Certainly, the economy is in dire need of improvement. Inflation has soared past 80%, severely denting the president’s credibility and jeopardizing his re-election bid next year. Turkey is also heavily dependent on foreign energy, importing 93% of its oil and 99% of its gas, according to the International Energy Agency, a situation that widens its trade deficit and increases its debt burden.
However, such a bad economy would be even worse without Turkey’s energy trade with Russia and the money it brings.
Turkey does not participate in any Russian energy embargo and has therefore been able to buy deeply discounted Russian oil. The benefits are twofold. Turkey, a country with huge refining capacity, is buying crude oil at a record cut price from Russia, refining it right on its shores and then legally labeling the finished product as yes. Made in Turkey and sold at global market prices. At the same time, it is buying discounted Russian diesel fuel for domestic use.
Over the past six months, Turkey has bought an average of 292,000 barrels of Russian crude per day, compared with an average of 113,000 barrels per day in the same period a year ago, according to Kpler, a company that tracks petroleum shipments.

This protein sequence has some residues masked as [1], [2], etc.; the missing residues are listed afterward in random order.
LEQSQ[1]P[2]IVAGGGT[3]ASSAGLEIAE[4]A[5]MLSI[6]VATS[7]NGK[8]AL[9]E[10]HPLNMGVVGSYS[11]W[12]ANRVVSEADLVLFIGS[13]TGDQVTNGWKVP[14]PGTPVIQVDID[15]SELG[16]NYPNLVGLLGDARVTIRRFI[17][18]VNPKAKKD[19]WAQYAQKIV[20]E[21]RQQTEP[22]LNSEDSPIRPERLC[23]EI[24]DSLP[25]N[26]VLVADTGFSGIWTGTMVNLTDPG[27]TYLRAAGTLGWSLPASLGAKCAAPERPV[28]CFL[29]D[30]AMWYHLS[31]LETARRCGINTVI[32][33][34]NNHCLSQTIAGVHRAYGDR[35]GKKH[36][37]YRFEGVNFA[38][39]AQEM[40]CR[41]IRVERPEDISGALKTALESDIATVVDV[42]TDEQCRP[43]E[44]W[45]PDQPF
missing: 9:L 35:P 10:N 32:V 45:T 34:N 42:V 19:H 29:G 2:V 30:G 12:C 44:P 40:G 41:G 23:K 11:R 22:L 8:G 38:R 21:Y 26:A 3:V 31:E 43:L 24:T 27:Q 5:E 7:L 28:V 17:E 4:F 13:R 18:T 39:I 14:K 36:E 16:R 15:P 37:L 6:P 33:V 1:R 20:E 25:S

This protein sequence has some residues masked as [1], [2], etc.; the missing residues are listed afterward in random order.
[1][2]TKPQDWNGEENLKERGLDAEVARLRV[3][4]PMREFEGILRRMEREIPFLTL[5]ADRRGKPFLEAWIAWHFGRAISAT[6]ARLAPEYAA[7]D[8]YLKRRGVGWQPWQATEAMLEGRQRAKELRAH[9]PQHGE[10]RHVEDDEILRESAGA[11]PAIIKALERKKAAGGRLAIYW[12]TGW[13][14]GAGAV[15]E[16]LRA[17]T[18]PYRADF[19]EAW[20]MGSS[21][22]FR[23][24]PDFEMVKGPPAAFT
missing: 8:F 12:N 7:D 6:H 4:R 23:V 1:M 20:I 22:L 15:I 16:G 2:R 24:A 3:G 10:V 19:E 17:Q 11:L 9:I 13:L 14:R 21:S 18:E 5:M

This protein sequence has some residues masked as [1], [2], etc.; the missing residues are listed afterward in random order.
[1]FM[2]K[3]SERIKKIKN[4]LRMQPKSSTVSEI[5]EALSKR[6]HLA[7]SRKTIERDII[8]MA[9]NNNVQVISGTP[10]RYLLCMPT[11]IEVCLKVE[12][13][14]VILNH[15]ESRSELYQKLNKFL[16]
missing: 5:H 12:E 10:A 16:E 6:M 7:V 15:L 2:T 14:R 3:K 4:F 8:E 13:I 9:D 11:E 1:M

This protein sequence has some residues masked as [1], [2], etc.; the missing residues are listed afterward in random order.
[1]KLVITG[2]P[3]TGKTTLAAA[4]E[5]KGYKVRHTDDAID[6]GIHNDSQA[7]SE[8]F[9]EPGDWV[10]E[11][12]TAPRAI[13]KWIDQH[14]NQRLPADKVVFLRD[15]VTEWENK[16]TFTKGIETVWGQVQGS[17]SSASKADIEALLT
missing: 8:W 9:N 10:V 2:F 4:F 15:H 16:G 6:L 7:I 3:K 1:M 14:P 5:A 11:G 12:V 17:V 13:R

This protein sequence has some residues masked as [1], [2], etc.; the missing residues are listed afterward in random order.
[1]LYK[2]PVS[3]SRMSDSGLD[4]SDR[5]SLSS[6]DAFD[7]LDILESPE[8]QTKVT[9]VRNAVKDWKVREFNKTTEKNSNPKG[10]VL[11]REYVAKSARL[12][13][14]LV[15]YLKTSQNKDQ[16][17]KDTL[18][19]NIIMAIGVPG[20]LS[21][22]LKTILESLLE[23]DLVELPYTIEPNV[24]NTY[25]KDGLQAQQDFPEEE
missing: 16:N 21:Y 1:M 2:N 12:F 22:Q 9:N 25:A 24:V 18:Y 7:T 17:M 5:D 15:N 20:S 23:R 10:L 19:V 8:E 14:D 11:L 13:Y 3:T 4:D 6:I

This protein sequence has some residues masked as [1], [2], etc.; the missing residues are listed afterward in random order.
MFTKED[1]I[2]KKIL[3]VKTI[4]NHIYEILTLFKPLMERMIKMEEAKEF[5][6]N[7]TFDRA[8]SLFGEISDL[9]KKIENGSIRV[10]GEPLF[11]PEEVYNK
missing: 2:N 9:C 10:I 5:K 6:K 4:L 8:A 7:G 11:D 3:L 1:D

According to an analysis by the Research Center for Clean Energy and Energy, Russian oil is increasingly being routed through Turkey, “where more and more Russian crude is refined, while the country increases its exports. refined oil products to the EU and the US”. Atmosphere in Finland.
(The European Union’s embargo on refined products using Russian oil is scheduled to take effect in February.)
Coal imports from Russia, which are sold at a discount, also spiked. From August, when the Russian coal import ban took effect until November, Turkey’s monthly imports from Russia averaged 2.1 million tons. According to Kpler, this is more than three times the monthly average of about 630,000 tonnes purchased during the same period last year.
“Turkey has become Russia’s biggest coal buyer,” said Viktor Katona, an analyst at Kpler, who recently returned from a trip to Turkey. “Thanks to Turkey and China, Russia’s coal exports are back to pre-sanctions levels.”
Energy is just one element in a complex array of economic and political interests driving Turkey’s desire for closer ties with Russia. Russians make up the largest number of tourists, a source of foreign exchange that helps support the falling value of the Turkish lira. More importantly, Mr. Erdogan is counting on Russia’s support for his efforts to quell Kurdish separatism in Syria.
But energy tactics have broader resonance.
Turkey’s position among energy-rich and energy-hungry nations has given it strategic importance as a transit point.
Simone Tagliapietra, a senior fellow at the Bruegel Institute in Brussels, said Putin was exploiting Turkey’s desire to become a regional energy hub to “create tension between NATO alliances”. He had doubts that the strategy would work. Given Europe’s determination to end its dependence on Russian energy in the coming years, the idea of an energy hub in Turkey makes no economic sense at the moment, he said.
“Turkey will try to benefit as much as possible to get cheap Russian energy, but I don’t think that will damage the NATO alliance,” he said. Russian invasion.
Elif Ince contribution report.